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The housing ladder has become almost two rungs shorter

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The housing ladder has become almost two rungs shorter since the financial crisis because of house price rises and restrictions on mortgage lending.

UK owner-occupiers now move 2.75 times on average, including their first step on to the housing ladder.

This is down from 4.6 times in the years before the 2008 financial crisis, according to analysis of transaction data by Savills, an estate agent, for the Financial Times.

“We’re going to have a different model around home ownership and moving up the housing ladder, brought on by the credit crunch,” said Lucian Cook, director of residential research at Savills.

“Unless we establish a trend of greater downsizing, with more wealth moving between the generations, it’s going to be tricky for any but the most affluent sectors of society to move so often.”

First-time buyer activity was falling even before the financial crisis, as price rises outstripped growth in wages.

But the housing ladder has also shortened because it has become harder to get a mortgage since the Mortgage Market Review of 2014 introduced stricter conditions on affordability, Mr Cook said.

Buyers used to move several times in their early years of home ownership before settling into a relatively large home, often for several decades.

The early 2000s were a heyday of “trading up” to a bigger house. Strong price growth made it easy to build up equity in a home: in 2003 and 2004 more than one in 10 mortgaged owner-occupiers moved house each year, Savills found. Now the number is one in 23.

“People are getting on the housing ladder later and then they are looking to extend rather than trade up,” Mr Cook said.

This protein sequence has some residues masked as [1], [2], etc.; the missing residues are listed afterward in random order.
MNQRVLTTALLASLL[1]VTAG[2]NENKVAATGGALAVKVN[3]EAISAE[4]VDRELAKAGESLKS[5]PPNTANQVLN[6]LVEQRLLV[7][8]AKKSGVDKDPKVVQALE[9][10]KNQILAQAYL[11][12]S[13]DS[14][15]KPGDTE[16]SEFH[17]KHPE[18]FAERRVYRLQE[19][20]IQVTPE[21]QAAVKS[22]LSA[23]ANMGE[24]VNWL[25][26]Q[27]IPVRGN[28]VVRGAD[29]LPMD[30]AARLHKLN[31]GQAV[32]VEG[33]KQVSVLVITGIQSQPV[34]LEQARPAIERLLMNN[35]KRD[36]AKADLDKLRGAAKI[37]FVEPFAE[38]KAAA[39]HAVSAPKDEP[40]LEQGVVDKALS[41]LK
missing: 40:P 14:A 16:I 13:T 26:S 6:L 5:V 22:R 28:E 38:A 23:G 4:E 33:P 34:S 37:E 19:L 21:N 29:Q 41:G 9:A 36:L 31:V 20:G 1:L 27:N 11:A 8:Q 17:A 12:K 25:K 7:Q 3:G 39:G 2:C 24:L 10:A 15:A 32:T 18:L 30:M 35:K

“You get ‘mortgage prisoners’ who have not generated [enough] equity in their home to enable them to move up the ladder.”


In 2014-15, the average age of English first-time buyers was 33, up from 31 a decade earlier, according to the English Housing Survey.

Savills says this later start means that some first-time buyers are beginning their years of home ownership with small family houses, skipping the apartment stage altogether.

The best hope for more housing mobility may be downsizing by older homeowners shifting to smaller properties, but “there is nothing to suggest people are doing this more often”, Mr Cook said. Downsizers make up about 7 per cent of all moves among owner-occupiers.

“The pressure to downsize has changed: historically it was all about making sure you were not exposed to inheritance tax liabilities, but that pressure is pretty much gone,” said Mr Cook, referring to a decision by chancellor George Osborne to take most family homes out of the inheritance tax net.

“Now it’s about freeing equity to help your children on to the housing ladder.”

Overall, annual housing transactions are still 25 per cent lower than the 1.65m average for the 10 years before the crisis, Savills data show.

Especially few houses are changing hands in areas such as Wales and the North, although house price inflation has been lower there.


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